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Lonnie Johnson, also known as “the Professor” of Johnson Research and Development Co., created the Super Soaker water gun in 1989, grossing over $200 million dollars in sales. The Super Soaker has been in the top 20 on the list of the world’s top selling toys since its creation. In a recent lawsuit with the Hasbro company, Johnson was awarded $79.2 million in royalties. Johnson claimed that Hasbro had underpaid royalties for his line of Nerf toys for five years starting in 2007. The suit also included specific unpaid royalties for the Super Soaker in 1996. The toy company had begun to sell water guns that were very similar to Johnson’s design with the same technology.

Lonnie Johnson, PH.D, is a nuclear engineer and a graduate of Tuskegee University. The Mobile, Alabama native followed in his father’s footsteps by joining the U.S. Air Force, where he helped to develop the stealth bomber program. Johnson was on the team that designed the Cassini robot probe that flew 740 million miles to Saturn. The systems engineer was also on the engineering team for the Galileo mission to Jupiter.

Growing up in a predominately black school during the era of segregation, Johnson was not encouraged to reach greater heights than those typically known in his community. When Johnson entered the Alabama State Science Fair in high school, his impressive compressed-air robot won first prize, but there was no follow-up for his level of expertise and execution of “The Linex” robot.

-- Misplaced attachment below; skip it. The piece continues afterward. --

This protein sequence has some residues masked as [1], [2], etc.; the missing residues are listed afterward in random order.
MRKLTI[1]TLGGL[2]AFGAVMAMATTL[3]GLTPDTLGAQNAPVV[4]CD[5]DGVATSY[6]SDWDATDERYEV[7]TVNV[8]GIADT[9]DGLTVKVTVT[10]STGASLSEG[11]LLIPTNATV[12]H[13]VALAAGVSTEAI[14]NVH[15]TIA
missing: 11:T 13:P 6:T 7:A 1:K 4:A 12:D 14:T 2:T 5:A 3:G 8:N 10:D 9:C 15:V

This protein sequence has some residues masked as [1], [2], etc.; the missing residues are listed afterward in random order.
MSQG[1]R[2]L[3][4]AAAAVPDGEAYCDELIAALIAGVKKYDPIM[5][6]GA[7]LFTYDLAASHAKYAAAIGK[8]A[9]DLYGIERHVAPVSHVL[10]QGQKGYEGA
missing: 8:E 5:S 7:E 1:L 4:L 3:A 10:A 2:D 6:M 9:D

According to, the sense of exploration in engineering started early. “Lonnie tore up his sister’s baby doll to see what made the eyes close,” his mother later recalled. Another time, he nearly burned the house down when he attempted to cook up rocket fuel in one of his mother’s saucepans and the concoction exploded.

Lonnie Johnson has patented over 100 inventions and has 20 additional patents pending. One of his most anticipated projects is the creation of the JTEC, the Johnson Thermoelectric Energy Converter, which will be used to convert solar energy into electricity with twice the efficiency of current methods.